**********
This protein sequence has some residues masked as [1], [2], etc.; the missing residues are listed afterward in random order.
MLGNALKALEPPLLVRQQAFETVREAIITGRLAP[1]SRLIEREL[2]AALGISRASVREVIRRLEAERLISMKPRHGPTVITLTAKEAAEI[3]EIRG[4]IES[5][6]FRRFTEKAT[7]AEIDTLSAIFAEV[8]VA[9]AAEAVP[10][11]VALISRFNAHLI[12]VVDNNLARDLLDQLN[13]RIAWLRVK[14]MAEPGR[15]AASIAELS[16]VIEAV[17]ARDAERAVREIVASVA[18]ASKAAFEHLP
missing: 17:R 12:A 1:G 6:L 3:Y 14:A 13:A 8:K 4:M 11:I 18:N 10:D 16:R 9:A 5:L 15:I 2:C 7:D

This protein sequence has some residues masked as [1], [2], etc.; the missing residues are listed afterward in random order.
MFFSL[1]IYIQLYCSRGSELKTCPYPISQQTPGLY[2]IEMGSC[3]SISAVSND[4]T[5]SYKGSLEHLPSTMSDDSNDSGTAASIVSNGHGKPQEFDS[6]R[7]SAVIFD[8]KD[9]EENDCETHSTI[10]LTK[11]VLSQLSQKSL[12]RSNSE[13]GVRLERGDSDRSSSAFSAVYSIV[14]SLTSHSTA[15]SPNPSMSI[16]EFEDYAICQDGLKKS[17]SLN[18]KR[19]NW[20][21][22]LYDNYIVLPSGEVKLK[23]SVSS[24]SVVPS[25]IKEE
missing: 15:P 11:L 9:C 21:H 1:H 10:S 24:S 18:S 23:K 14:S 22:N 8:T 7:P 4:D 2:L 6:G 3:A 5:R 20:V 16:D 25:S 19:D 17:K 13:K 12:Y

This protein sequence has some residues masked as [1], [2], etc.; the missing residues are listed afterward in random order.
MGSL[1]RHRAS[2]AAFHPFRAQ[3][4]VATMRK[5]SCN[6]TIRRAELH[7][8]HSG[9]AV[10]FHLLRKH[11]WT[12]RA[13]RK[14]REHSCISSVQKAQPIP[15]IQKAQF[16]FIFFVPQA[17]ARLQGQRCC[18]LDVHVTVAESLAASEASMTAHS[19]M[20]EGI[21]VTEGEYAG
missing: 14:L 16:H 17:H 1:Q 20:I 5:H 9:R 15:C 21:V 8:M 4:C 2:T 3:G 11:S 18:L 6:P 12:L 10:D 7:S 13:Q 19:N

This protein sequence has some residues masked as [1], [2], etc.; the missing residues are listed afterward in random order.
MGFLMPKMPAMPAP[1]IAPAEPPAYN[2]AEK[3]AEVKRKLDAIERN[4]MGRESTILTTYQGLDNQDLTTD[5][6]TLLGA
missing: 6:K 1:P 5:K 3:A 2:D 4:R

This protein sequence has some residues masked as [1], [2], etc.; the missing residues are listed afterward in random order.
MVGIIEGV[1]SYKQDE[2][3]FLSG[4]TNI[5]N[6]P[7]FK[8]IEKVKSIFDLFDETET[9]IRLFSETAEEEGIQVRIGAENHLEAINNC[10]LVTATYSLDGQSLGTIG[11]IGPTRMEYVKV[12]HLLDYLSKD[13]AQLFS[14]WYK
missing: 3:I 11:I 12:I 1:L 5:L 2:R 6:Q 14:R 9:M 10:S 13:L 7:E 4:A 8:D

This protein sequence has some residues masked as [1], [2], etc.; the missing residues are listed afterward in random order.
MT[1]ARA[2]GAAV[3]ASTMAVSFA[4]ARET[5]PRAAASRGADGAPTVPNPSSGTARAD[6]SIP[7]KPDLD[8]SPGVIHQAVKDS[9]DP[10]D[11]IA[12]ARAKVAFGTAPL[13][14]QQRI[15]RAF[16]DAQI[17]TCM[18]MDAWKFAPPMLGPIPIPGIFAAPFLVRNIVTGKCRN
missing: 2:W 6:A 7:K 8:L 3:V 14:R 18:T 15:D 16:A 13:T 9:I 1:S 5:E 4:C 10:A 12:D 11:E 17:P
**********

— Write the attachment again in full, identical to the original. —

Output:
This protein sequence has some residues masked as [1], [2], etc.; the missing residues are listed afterward in random order.
MLGNALKALEPPLLVRQQAFETVREAIITGRLAP[1]SRLIEREL[2]AALGISRASVREVIRRLEAERLISMKPRHGPTVITLTAKEAAEI[3]EIRG[4]IES[5][6]FRRFTEKAT[7]AEIDTLSAIFAEV[8]VA[9]AAEAVP[10][11]VALISRFNAHLI[12]VVDNNLARDLLDQLN[13]RIAWLRVK[14]MAEPGR[15]AASIAELS[16]VIEAV[17]ARDAERAVREIVASVA[18]ASKAAFEHLP
missing: 17:R 12:A 1:G 6:L 3:Y 14:A 13:A 8:K 4:M 11:I 18:N 10:D 16:R 9:A 5:L 15:I 2:C 7:D

This protein sequence has some residues masked as [1], [2], etc.; the missing residues are listed afterward in random order.
MFFSL[1]IYIQLYCSRGSELKTCPYPISQQTPGLY[2]IEMGSC[3]SISAVSND[4]T[5]SYKGSLEHLPSTMSDDSNDSGTAASIVSNGHGKPQEFDS[6]R[7]SAVIFD[8]KD[9]EENDCETHSTI[10]LTK[11]VLSQLSQKSL[12]RSNSE[13]GVRLERGDSDRSSSAFSAVYSIV[14]SLTSHSTA[15]SPNPSMSI[16]EFEDYAICQDGLKKS[17]SLN[18]KR[19]NW[20][21][22]LYDNYIVLPSGEVKLK[23]SVSS[24]SVVPS[25]IKEE
missing: 15:P 11:L 9:C 21:H 1:H 10:S 24:S 18:S 23:K 14:S 22:N 8:T 7:P 4:D 2:L 6:G 3:A 5:R 20:V 16:D 25:S 19:D 17:K 13:K 12:Y

This protein sequence has some residues masked as [1], [2], etc.; the missing residues are listed afterward in random order.
MGSL[1]RHRAS[2]AAFHPFRAQ[3][4]VATMRK[5]SCN[6]TIRRAELH[7][8]HSG[9]AV[10]FHLLRKH[11]WT[12]RA[13]RK[14]REHSCISSVQKAQPIP[15]IQKAQF[16]FIFFVPQA[17]ARLQGQRCC[18]LDVHVTVAESLAASEASMTAHS[19]M[20]EGI[21]VTEGEYAG
missing: 14:L 16:H 17:H 1:Q 20:I 5:H 9:R 15:C 21:V 8:M 4:C 2:T 3:G 11:S 18:L 6:P 12:L 10:D 7:S 13:Q 19:N

This protein sequence has some residues masked as [1], [2], etc.; the missing residues are listed afterward in random order.
MGFLMPKMPAMPAP[1]IAPAEPPAYN[2]AEK[3]AEVKRKLDAIERN[4]MGRESTILTTYQGLDNQDLTTD[5][6]TLLGA
missing: 6:K 1:P 5:K 3:A 2:D 4:R

This protein sequence has some residues masked as [1], [2], etc.; the missing residues are listed afterward in random order.
MVGIIEGV[1]SYKQDE[2][3]FLSG[4]TNI[5]N[6]P[7]FK[8]IEKVKSIFDLFDETET[9]IRLFSETAEEEGIQVRIGAENHLEAINNC[10]LVTATYSLDGQSLGTIG[11]IGPTRMEYVKV[12]HLLDYLSKD[13]AQLFS[14]WYK
missing: 3:I 11:I 12:I 1:L 5:L 2:R 6:Q 14:R 9:M 10:S 13:L 7:E 4:A 8:D

This protein sequence has some residues masked as [1], [2], etc.; the missing residues are listed afterward in random order.
MT[1]ARA[2]GAAV[3]ASTMAVSFA[4]ARET[5]PRAAASRGADGAPTVPNPSSGTARAD[6]SIP[7]KPDLD[8]SPGVIHQAVKDS[9]DP[10]D[11]IA[12]ARAKVAFGTAPL[13][14]QQRI[15]RAF[16]DAQI[17]TCM[18]MDAWKFAPPMLGPIPIPGIFAAPFLVRNIVTGKCRN
missing: 2:W 6:A 7:K 8:L 3:V 14:R 18:T 15:D 16:A 13:T 9:I 1:S 5:E 4:C 10:A 12:D 11:E 17:P